And the opposite is also true.

I know, I'm just repeating something that's written everywhere in PU. Mostly for my own sake 🙂

EDIT: I was reading an answer on Quora that said that real alphas are loyal, considerate, assertive, fierce in defending those who need... but they are more subtle than dark triads.

The way I interpret it, is that dark triads especially tend to showcase immediately and in quick succession high-power alpha male behaviors.

Why do they do it? Because it works.

So if they do it, a normal person who is high power can also learn to adopt quick behaviors that showcase "good power"... in a good way.

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Quote from Bel on May 25, 2023, 11:46 pm

I agree on everything:

  • not replying with "you're welcome" (and I find that "my pleasure" is basically the same);
  • and the respect inherent in voicing a good contrarian opinion.

I'll piggyback Lucio by saying that Kavalier has always had my (our) respect and trust and much more from the very start. A pleasure to (continue to) read you, friend.

Thank you Bel, super helpful!

Interesting you find "my pleasure" as basically the same.
But the biggest bit of info is that we both see the same issue with that behavior.

If anyone also sees it similarly or disagrees, please do let us know, I think this is potentially something that could end up in PU (or the course/idea more on "social feel").


OFF-TOPIC

Absolutely on "behavior that increases respect".
Of course, it overlaps heavily with all the other high-power stuff, but it deserves its own lesson/article.
Probably asa sub-lesson for the upcoming PU module on "alpha male behavior", since respect is so central for status in male hierarchies (that answer on Quora  though seemed to list the typical "aspirational" values that aren't always that linked to alpha male status. Feel free to open a new topic for it).

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John FreemanKavalierZathrianBel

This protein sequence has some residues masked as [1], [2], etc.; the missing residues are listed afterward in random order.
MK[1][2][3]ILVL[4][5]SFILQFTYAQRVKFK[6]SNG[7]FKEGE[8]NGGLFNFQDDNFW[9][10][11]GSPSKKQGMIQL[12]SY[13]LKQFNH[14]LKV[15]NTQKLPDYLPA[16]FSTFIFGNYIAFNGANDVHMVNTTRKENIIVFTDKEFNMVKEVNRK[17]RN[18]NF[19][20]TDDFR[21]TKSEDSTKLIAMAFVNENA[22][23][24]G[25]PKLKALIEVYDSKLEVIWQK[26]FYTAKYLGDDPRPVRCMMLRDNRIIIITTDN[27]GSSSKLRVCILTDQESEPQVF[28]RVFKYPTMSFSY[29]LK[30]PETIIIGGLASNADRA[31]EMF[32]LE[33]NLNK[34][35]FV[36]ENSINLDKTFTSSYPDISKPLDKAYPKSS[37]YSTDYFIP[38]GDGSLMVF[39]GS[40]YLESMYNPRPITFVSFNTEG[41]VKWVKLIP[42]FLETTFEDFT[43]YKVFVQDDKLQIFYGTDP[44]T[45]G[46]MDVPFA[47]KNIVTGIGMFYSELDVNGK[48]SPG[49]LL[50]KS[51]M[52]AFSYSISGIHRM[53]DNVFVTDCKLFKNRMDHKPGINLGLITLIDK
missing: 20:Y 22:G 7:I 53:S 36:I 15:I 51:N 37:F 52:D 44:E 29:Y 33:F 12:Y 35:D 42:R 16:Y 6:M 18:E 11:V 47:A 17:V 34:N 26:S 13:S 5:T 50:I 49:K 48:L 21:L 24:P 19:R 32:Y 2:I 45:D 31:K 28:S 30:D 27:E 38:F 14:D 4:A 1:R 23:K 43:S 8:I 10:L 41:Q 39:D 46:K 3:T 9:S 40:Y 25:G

Have you read the forum guidelines for effective communication already?
Quote from Bel on May 25, 2023, 11:46 pm

I'll piggyback Lucio by saying that Kavalier has always had my (our) respect and trust and much more from the very start. A pleasure to (continue to) read you, friend.

Compliments from Lucio and Bel, two of the people I admire the most, on the same day!! What a day!! Thank you, my friend. And the respect and trust I have for you is the same. It has always been a pleasure to read your post, your journal especially.

Quote from Lucio Buffalmano on May 26, 2023, 8:34 am

Interesting you find "my pleasure" as basically the same.
But the biggest bit of info is that we both see the same issue with that behavior.

If anyone also sees it similarly or disagrees, please do let us know, I think this is potentially something that could end up in PU (or the course/idea more on "social feel").

Lucio, I have a similar feeling as you and Bel. Never thought about this before, but indeed "my pleasure" and "glad it was helpful" are mlre agreeable to hear.

And Jack, I really enjoy your posts! When I see you posting something, even before I read it I know it's good stuff!

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Lucio BuffalmanoJohn FreemanJackBel

Thank you Lucio!

I agree with you. This is helpful for me. “Glad it was helpful” expresses best what I feel and want to express. I’ll experiment with it orally as well. So thanks!

Regarding the “my pleasure”, it seems there are different interpretations. So possibly there is also a subjective component to it. I feel like it’s something that could be open for discussion.

The way I see the social exchange:

Person A: gives (B is in debt to A)

Person B: receives and acknowledges the gift ("Thanks"). (Debt from B to A is settled as it is acknowledged)

Person A: "My pleasure" (to me it expresses that A received as well from B as pleasure is an agreeable feeling, to me it expresses the same thing as "glad it was helpful" as being glad is agreeable to person A. So in my view, it lessens the debt from B to A as A received from B as well: It seems my perspective is not correct on this analysis as it's been pointed out by Bel that it is power scalping and from you that it is thread expanding (power hoarding if the value received is obvious)).